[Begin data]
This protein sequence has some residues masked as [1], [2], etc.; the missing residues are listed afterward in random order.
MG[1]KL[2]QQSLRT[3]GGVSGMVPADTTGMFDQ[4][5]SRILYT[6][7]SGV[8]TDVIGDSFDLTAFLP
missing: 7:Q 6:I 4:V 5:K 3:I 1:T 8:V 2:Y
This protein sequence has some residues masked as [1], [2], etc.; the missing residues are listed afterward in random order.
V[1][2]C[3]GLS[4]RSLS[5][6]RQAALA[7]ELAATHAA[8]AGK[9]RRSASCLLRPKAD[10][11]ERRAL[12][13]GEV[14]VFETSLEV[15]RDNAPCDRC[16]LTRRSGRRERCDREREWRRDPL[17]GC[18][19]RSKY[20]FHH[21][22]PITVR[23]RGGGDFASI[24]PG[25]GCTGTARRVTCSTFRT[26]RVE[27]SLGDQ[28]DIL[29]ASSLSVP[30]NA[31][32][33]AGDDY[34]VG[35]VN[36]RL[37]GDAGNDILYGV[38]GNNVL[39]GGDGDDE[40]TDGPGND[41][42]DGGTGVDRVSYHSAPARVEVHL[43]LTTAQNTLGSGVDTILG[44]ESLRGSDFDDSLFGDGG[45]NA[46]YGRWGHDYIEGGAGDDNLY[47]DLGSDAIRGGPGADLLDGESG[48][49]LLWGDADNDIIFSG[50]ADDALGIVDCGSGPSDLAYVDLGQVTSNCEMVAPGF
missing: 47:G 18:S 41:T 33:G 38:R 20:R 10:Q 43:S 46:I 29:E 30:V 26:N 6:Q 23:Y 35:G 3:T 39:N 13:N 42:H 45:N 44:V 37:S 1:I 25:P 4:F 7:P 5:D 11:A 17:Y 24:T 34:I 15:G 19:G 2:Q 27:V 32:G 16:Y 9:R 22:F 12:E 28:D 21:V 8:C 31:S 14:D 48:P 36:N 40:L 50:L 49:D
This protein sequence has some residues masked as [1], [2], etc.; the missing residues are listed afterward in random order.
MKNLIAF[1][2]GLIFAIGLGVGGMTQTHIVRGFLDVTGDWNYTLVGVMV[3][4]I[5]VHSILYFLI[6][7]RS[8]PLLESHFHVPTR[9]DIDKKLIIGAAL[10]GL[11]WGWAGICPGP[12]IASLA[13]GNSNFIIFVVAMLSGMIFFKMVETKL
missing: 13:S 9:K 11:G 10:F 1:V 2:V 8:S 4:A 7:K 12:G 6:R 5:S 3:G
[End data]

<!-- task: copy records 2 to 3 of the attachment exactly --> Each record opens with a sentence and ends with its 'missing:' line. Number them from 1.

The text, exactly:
This protein sequence has some residues masked as [1], [2], etc.; the missing residues are listed afterward in random order.
V[1][2]C[3]GLS[4]RSLS[5][6]RQAALA[7]ELAATHAA[8]AGK[9]RRSASCLLRPKAD[10][11]ERRAL[12][13]GEV[14]VFETSLEV[15]RDNAPCDRC[16]LTRRSGRRERCDREREWRRDPL[17]GC[18][19]RSKY[20]FHH[21][22]PITVR[23]RGGGDFASI[24]PG[25]GCTGTARRVTCSTFRT[26]RVE[27]SLGDQ[28]DIL[29]ASSLSVP[30]NA[31][32][33]AGDDY[34]VG[35]VN[36]RL[37]GDAGNDILYGV[38]GNNVL[39]GGDGDDE[40]TDGPGND[41][42]DGGTGVDRVSYHSAPARVEVHL[43]LTTAQNTLGSGVDTILG[44]ESLRGSDFDDSLFGDGG[45]NA[46]YGRWGHDYIEGGAGDDNLY[47]DLGSDAIRGGPGADLLDGESG[48][49]LLWGDADNDIIFSG[50]ADDALGIVDCGSGPSDLAYVDLGQVTSNCEMVAPGF
missing: 47:G 18:S 41:T 33:G 38:R 20:R 10:Q 43:S 46:I 29:E 30:V 26:N 6:Q 23:Y 35:G 3:T 39:N 13:N 42:H 45:N 44:V 37:S 1:I 25:P 4:F 7:P 5:D 11:A 17:Y 24:T 34:I 15:G 19:G 2:Q 27:V 32:G 16:Y 9:R 22:F 12:E 28:D 21:V 8:C 31:S 14:D 48:P 36:N 40:L 50:L 49:D
This protein sequence has some residues masked as [1], [2], etc.; the missing residues are listed afterward in random order.
MKNLIAF[1][2]GLIFAIGLGVGGMTQTHIVRGFLDVTGDWNYTLVGVMV[3][4]I[5]VHSILYFLI[6][7]RS[8]PLLESHFHVPTR[9]DIDKKLIIGAAL[10]GL[11]WGWAGICPGP[12]IASLA[13]GNSNFIIFVVAMLSGMIFFKMVETKL
missing: 13:S 9:K 11:G 10:F 1:V 2:V 8:S 4:A 7:K 12:G 6:R 5:S 3:G